Sarah Harrison,
Senior Partner,
Ofgem
 
London, U.K. --- (METERING.COM) --- April 4, 2013 - Britain’s energy regulator Ofgem is to fine SSE £10.5 million for what it says are numerous breaches of the company’s obligations relating to telephone, in-store and doorstep sales activities to consumers.

The level of fine reflects the seriousness and duration of breaches, the likely substantial harm that they have caused, and the likely gain to SSE, says Ofgem in a statement.

According to Ofgem a failure of SSE’s management arrangements meant that insufficient attention was paid to ensuring compliance with obligations. This enabled misleading and unsubstantiated statements to be made by sales agents to potential customers about savings.

Ofgem found failings at all stages of SSE’s sales processes, from the opening lines on the doorstep, in-store or over the phone through to the confirmation process which follows a sale. In particular, SSE consistently failed, over a prolonged period of time, to conduct its sales activities in a way that would provide clear and accurate information on prices and potential savings to enable customers to make an informed decision about whether to switch suppliers. Although SSE terminated doorstep sales in July 2011, failures in telephone and in-store sales persisted.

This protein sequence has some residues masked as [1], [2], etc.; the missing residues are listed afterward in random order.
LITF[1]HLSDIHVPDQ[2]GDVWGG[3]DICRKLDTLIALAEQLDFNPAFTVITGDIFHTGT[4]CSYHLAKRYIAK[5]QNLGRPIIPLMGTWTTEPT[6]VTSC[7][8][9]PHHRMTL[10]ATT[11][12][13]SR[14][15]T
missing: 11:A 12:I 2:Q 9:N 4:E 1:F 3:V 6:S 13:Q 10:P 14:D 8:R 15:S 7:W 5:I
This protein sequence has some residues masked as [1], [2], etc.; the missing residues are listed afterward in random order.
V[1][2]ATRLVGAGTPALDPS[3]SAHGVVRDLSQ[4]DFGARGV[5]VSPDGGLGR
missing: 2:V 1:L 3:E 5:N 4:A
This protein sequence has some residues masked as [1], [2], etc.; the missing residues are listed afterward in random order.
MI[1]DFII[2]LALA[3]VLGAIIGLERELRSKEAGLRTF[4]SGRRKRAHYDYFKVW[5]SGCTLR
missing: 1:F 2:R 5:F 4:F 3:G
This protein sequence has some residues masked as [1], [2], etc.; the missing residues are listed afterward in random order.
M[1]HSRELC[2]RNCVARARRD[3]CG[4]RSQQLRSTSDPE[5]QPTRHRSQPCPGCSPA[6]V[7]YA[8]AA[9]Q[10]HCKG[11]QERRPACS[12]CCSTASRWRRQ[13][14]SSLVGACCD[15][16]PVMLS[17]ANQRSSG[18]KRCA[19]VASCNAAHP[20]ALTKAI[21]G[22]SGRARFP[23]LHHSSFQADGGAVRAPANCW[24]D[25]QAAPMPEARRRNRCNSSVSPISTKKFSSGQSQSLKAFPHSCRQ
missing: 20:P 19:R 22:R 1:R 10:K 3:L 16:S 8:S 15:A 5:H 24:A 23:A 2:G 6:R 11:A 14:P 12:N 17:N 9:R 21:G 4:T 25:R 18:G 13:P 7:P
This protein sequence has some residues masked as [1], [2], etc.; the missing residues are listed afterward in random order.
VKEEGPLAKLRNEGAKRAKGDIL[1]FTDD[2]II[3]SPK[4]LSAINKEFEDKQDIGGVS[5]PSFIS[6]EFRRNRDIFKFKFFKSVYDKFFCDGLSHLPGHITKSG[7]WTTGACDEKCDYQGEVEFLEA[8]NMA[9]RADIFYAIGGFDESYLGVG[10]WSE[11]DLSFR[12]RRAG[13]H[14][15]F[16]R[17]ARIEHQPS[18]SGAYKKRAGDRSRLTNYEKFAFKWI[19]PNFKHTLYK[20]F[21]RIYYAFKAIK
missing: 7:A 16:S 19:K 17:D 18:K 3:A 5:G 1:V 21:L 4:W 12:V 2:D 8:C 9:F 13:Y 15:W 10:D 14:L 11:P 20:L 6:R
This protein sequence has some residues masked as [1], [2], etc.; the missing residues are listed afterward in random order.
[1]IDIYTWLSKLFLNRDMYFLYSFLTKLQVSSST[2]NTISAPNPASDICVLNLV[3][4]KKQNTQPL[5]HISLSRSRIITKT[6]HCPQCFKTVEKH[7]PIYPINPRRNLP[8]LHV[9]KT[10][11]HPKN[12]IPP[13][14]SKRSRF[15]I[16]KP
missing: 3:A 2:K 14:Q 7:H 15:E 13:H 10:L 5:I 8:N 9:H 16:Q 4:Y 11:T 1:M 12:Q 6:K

“In order to restore trust in the energy market suppliers must comply with their obligations and play it straight with consumers,” said Ofgem senior partner in charge of enforcement Sarah Harrison. “Ofgem’s findings show SSE failed its customers, missold to them and undermined trust in the energy supply industry. Ofgem’s fine reflects an absence of effective management control over energy selling.”

Ofgem does not yet have powers to require companies to award consumer compensation, but anticipates such new powers coming into force through the Energy Bill.

SSE has in place a £5 million misselling fund, where customers can receive compensation if they have been missold to.

Ofgem says investigations are ongoing into two other cases of misselling launched in 2010 relating to Scottish Power and npower, and one launched in 2012 relating to E.ON’s energy sales practices.